Todd McCarthy has just about closed the book on Howard Hawks. It isn't that there is no more to be told about Hawks, particularly about his private life, it's that for one reason or another -- death or discretion -- no one is going to tell it.

"Howard Hawks: The Grey Fox of Hollywood" gives us everything we wanted to know about Hawks' professional life, his deals with the studios, his treatment of his performers and crew, and then it gives us more than we needed to know. I frankly got bogged down in his cross-chases with moguls like Darryl F. Zanuck and idiosyncratic millionaire nuts like Howard Hughes. But it has to be admitted that McCarthy did his homework. My God, what a heap of information on display, and what a Mount Everest of papers and documents and letters and memoranda he must have dug through in order to unearth this stuff, going back all the way to the businesses run by Hawks' grandparents. (Was the business a success? No power on earth could drag the answer from me.)

We also get a reasonably objective picture of Hawks' character. McCarthy is no fawning fan. When Hawks makes a stinker, McCarthy admits it and tries to figure out why. And we get Hawks as a person too. He was, in a word, dull. Dullness, it could be argued, was his most interesting trait. He was dull as the child of a wealthy Midwestern family and he didn't evolve over the trajectory of his life. He didn't even visit Europe until his professional responsibilities required it. Neither did President George W. Bush or Elvis Presley. This lack of curiosity could be called insular American. When you already are certain about things, why challenge yourself? This complacency is reflected in his plots (which he rewrote extensively during shoots) and even his technique.
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3 of 4 people found the following review helpful By C. Legreid on July 6, 2011
Format: Hardcover Verified Purchase
Todd McCarthy is that too rare bographer. His books can be read with enjoyment, they are not scholarly tomes intended to pulverize the reader into accepting the author's analytical brilliance, but fun and chock full of insight and information. Most of all they are well organized proceeding in a thoughtful logical manner. As a subject film director Howard Hawks was among the most colorful men to helm major film productions so it is surprising that there are so few good fun books about the man. The man and his movies. Few directors can match Howard Hawks record for quality films so this book is an essential guide to many of the greatest films ever made. Todd McCarthy takes the reader through the process of making films as Bringing Up Baby, His Girl Friday, To Have & Have Not and so many others, therefore this biography explores the intricate web of personalities involved, mini biographies of actors as diverse as Humphrey Bogart, Cary Grant, John Wayne, Rosalind Russell, and so many more.

Howard Hawks: The Grey Fox of Hollywood Is a delightful book by a gifted writer who actually takes the time to research his subject rather than relying upon plagarized rewrites of tabloid trash. Todd McCarthy's brevity and wit are welcome in this realm of biography.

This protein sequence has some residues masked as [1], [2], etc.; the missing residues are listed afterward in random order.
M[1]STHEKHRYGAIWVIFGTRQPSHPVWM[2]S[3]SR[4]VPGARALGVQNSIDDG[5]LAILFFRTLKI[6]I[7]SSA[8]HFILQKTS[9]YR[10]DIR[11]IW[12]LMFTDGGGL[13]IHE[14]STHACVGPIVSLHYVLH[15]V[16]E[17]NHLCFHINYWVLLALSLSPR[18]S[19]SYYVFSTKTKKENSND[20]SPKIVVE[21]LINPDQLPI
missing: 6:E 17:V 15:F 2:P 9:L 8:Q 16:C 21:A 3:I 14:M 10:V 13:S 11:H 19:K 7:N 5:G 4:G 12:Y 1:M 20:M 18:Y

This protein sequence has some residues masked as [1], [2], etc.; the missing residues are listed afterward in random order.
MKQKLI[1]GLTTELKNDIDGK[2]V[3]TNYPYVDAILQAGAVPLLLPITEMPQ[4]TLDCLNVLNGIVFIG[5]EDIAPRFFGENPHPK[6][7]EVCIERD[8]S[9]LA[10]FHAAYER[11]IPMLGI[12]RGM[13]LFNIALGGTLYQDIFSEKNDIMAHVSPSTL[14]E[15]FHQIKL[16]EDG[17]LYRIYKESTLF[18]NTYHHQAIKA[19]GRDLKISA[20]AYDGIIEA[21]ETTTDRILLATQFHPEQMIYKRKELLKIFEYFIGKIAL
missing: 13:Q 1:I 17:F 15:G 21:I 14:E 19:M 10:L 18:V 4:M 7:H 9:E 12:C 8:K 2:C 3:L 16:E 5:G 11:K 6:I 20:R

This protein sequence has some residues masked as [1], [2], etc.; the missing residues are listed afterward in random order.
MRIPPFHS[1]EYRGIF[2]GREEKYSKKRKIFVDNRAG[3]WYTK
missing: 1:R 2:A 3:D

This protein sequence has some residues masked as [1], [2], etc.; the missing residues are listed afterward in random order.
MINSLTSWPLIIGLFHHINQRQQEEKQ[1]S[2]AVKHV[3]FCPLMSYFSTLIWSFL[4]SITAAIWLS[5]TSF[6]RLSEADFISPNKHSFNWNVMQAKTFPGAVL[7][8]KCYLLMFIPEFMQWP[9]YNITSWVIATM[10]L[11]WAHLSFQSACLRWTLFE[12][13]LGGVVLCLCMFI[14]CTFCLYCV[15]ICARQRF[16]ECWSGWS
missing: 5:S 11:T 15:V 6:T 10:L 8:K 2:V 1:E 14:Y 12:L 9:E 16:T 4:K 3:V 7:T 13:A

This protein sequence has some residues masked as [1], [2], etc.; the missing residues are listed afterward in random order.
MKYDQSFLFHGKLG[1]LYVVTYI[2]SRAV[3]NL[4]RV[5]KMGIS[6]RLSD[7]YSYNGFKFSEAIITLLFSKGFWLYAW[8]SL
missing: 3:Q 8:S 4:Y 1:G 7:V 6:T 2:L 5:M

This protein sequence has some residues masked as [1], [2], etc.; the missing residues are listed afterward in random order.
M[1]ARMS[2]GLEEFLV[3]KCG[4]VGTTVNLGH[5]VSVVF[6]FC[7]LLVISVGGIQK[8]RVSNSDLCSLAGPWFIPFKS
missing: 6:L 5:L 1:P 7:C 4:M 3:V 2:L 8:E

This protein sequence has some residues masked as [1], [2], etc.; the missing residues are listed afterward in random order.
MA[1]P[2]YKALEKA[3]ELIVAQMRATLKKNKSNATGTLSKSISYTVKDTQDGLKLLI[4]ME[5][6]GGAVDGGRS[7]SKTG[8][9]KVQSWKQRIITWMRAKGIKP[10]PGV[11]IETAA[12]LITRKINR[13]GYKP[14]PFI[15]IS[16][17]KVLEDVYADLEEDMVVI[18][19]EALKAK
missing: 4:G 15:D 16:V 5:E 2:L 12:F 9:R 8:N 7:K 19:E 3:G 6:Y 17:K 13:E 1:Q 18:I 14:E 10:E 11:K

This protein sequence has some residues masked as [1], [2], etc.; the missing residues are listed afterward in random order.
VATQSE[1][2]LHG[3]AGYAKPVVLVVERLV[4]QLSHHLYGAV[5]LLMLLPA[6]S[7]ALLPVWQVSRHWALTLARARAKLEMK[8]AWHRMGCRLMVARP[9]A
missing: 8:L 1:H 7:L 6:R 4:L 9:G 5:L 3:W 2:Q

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12 of 18 people found the following review helpful By C. M Mills on May 4, 2005
Format: Paperback Verified Purchase
As a native Hoosier I was prepared to like Howard Hawks. Hawks was born into relative luxury in Goshen, Indiana. He was raised

in Pasedena, graduated with an engineering degree from Cornell,

served briefly in World War I and rose to directorial fame in

silent film.

Hawks wed three times. Wife one was Athole the daughter of

the lovely and nice Norma Shearer. His second wife "Slim"was a

social climbing fashion plate whose nickname was used by Lauren

Bacall in To Have and Have Not with Bogey. His third wife Dee

was an aspiring actress who wed the older Hawks to achieve a life of comfort. Hawks was a womanizer throughout his life who was unfaithful and often cruel in his dealings with women.

Repugnant!

Hawks was also a gambler losing fortunes and also known as a drinker of note matching bourbons with such buddies as William Faulkner, Ernest Hemingway and Gary Cooper. His closest friend was famed director Victor Fleming the director of Gone With the Wind and other classics.

Why then spend almost 700 pages on this taciturn, egocentric,

cruel man? Simply put -the great movies he directed. Hawks is

known for such classics as Dawn Patrol; Sergeant York; To Have and Have Not; the Big Sleep. Classic westerns directed by Hawks include Red River with John Wayne and Rio Bravo with the Duke.

Sophisticated comedy delivered at torrid rates of dialogue verbniage include His Girl Friday with Cary Grant and Rosalind

Russell. Grant also stared in Hawks's Only Angels Have Wings

and "I Was a Male War Bride" with Ann Sheridan.